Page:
Unlocking The Mysteries Of Good Cooking

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Harold McGee writes that the flavor of most vegetables exists to deter others from eating them — which may explain the pungency of mustard greens. iStockphoto.com hide caption

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Produce

Harold McGee writes that the flavor of most vegetables exists to deter others from eating them — which may explain the pungency of mustard greens.

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This interview was originally broadcast on Oct. 21, 2010.

Harold McGee's best-seller On Food and Cooking has become a reference tool for many home chefs. The book details the science behind cooking techniques and explains the history behind some of our most popular food items. Among other things, McGee explains why peppers are hot, why seafood gets mushy if you cook it incorrectly, and the best ways to make mayonnaise.

His latest book, the Keys to Good Cooking, is a how-to guide for home chefs in which McGee, a food science expert, explains techniques for kicking recipes up a few notches. McGee details why people perceive flavors differently, offers his thoughts on seasonings and explains why searing meat doesn't seal in the juices.

McGee joins Fresh Air's Terry Gross to offer advice for harried home cooks wondering whether it's safe to eat that shrimp in the back of the freezer (maybe) or whether it's worth it to buy that fancy new appliance (also maybe). Among the nuggets of wisdom he shares:

Keys to Good Cooking

A Guide to Making the Best of Foods and Recipes

by Harold McGee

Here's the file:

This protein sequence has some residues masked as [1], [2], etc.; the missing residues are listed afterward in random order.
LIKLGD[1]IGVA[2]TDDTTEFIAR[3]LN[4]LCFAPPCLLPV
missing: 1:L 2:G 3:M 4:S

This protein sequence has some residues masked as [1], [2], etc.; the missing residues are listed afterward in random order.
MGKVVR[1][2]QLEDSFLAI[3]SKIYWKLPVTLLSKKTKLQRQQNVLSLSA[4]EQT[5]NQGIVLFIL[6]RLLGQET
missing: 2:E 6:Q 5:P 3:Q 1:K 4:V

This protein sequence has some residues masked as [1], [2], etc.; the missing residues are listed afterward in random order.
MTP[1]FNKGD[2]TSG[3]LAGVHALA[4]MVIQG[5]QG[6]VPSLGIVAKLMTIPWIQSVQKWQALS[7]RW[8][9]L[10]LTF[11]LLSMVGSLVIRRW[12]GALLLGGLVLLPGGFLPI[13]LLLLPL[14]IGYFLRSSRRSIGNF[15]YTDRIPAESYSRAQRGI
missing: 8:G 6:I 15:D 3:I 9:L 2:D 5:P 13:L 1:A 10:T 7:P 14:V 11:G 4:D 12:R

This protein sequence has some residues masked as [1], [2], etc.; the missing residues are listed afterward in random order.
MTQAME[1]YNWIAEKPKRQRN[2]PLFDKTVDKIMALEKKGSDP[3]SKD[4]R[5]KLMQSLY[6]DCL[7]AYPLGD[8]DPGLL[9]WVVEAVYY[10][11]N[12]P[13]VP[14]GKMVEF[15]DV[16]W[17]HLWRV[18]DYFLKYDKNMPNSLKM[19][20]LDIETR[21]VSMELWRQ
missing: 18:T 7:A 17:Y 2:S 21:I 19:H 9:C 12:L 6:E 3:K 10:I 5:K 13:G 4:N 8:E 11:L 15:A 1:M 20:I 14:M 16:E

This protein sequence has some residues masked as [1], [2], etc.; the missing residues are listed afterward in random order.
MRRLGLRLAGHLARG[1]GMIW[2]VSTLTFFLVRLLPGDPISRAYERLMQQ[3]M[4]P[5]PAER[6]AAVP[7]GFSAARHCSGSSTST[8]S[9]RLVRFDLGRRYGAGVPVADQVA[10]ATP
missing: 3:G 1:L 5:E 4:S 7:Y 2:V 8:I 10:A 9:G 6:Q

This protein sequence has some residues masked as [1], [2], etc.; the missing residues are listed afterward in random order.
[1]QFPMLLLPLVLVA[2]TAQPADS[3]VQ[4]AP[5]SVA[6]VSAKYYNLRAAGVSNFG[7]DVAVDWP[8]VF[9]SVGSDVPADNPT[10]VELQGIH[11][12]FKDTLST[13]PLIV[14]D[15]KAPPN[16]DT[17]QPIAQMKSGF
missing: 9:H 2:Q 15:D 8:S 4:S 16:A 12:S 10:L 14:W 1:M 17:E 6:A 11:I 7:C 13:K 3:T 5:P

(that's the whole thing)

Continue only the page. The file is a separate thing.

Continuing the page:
Hardcover, 553 pages | purchase

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On heating up meat, eggs or fish: "We're trying to reach temperatures inside the [protein] around 150 degrees Fahrenheit. ... It's very easy to overcook. ... Realizing that helps you appreciate the value of low-temperature cooking. You can get some great flavor on a roast by starting it at a high temperature in the oven to get some nice browning on the outside surface on the roast. But then what you want to do is turn the heat way, way down so you cook the meat through much more gently and have a bigger window of opportunity when the meat is the correct temperature inside, [150 degrees Fahrenheit] which is much lower than the cooking temperature."

On the efficiency of gas vs. electric stovetops: "Many of us interested in cooking put a premium on big burners — powerful burners that are going to pump out a hot of heat so we can get woks really, really hot. It turns out that gas burners, as we all know from working with them and looking at them, actually send a lot of their heat into the kitchen instead of the food, just by the fact that it's an open flame. So most of the energy generated in a gas flame actually goes elsewhere than the food. In the case of a very ordinary electric stove, they're much more efficient. Even though their power rating may be lower than a fancy gas burner, they'll bring a pot to boil much faster."